President Emmerson Dambudzo Mnangagwa says he did not call Zambia a security or a client state of the United States in a conversation with Russian leader Vladmir Putin.

In a recorded meeting with Putin in St Petersburg early this month, Mnangagwa accused the US of using Zambia as a strategic tool to isolate Zimbabwe within the region through military and economic support.

He also suggested that the military co-operation between the two countries could pose a security threat to Zimbabwe and the broader region.

However, in a statement yesterday, Mnangagwa’s spokesperson George Charamba took exception to a NewsDay story published yesterday titled ‘US scoffs at ED’, which said the president felt that “Zambia posed a security threat to Zimbabwe’ and that ‘Zambia had become an American client-State and was bent on destabilising the region.”

“President Mnangagwa’s remarks were very clear and are in the public domain; they pointedly referred to, and abhorred America’s hostile activities in the Sadc [Southern African Development Community] region, which activities are calculated to isolate Zimbabwe, and to undermine peaceful inter-state relations, good neighbourliness and cohesion which all member states in our region are sworn to, continually cherish and jealously guard,” Charamba said.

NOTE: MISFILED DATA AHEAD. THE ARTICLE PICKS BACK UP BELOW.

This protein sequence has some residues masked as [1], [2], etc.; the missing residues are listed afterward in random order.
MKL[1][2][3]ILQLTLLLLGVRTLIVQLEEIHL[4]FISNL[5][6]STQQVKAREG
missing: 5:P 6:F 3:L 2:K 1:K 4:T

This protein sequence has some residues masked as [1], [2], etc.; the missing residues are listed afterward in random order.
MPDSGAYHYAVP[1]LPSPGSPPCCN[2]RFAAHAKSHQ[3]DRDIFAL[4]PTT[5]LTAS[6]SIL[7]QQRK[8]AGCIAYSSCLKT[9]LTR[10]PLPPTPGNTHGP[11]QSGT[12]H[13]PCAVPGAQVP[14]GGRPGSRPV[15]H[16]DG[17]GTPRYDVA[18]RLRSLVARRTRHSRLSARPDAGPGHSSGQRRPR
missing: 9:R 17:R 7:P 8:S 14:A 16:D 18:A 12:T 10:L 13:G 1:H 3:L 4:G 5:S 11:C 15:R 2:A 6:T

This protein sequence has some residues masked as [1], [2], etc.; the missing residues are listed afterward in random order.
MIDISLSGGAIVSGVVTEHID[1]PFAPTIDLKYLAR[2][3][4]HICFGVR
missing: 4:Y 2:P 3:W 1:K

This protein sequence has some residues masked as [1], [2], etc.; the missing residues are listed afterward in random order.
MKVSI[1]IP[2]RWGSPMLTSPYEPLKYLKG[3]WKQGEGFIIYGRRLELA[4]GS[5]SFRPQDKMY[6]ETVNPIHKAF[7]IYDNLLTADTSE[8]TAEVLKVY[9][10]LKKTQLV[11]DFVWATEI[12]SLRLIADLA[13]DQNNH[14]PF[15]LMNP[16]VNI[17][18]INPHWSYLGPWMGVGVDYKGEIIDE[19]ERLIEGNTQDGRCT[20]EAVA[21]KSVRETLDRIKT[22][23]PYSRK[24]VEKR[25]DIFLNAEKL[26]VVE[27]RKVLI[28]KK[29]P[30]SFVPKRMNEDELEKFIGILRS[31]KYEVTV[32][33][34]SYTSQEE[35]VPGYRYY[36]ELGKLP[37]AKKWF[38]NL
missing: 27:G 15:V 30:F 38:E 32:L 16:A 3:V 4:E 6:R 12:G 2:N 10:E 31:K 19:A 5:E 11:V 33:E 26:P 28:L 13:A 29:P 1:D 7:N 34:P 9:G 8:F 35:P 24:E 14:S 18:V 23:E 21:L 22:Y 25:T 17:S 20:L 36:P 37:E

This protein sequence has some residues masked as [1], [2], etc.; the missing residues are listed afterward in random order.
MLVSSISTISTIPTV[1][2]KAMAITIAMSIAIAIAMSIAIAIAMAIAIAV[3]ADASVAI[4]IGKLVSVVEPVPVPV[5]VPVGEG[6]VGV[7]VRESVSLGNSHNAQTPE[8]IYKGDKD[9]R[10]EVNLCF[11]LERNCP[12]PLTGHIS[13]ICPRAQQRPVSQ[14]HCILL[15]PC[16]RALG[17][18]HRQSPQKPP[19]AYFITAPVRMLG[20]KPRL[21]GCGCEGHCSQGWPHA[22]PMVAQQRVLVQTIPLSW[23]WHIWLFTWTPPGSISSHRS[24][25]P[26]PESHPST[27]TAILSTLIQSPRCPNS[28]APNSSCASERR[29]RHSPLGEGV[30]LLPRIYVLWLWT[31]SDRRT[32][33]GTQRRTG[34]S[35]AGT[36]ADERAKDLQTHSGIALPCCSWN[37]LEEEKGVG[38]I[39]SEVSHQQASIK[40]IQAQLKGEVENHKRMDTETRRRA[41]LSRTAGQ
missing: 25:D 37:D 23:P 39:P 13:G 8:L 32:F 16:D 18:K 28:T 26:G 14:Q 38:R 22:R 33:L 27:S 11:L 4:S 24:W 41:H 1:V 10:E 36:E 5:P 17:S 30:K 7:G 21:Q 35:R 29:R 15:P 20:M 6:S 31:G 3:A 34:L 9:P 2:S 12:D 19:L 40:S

“For the record and for the avoidance of any doubt, President Mnangagwa stands by his remarks in St Petersburg which raised well-founded fears for Zimbabwe regarding American intentions and activities in our region, and which voiced and defended Zimbabwe’s sacrosanct security interests, while echoing the collective position of Sadc and the African Union, AU, against any foreign military presence and/ or activities on African soil.

“At no point did the president of Zimbabwe describe the sister Republic of Zambia as posing a security threat to Zimbabwe or as a client state of any power, including America.”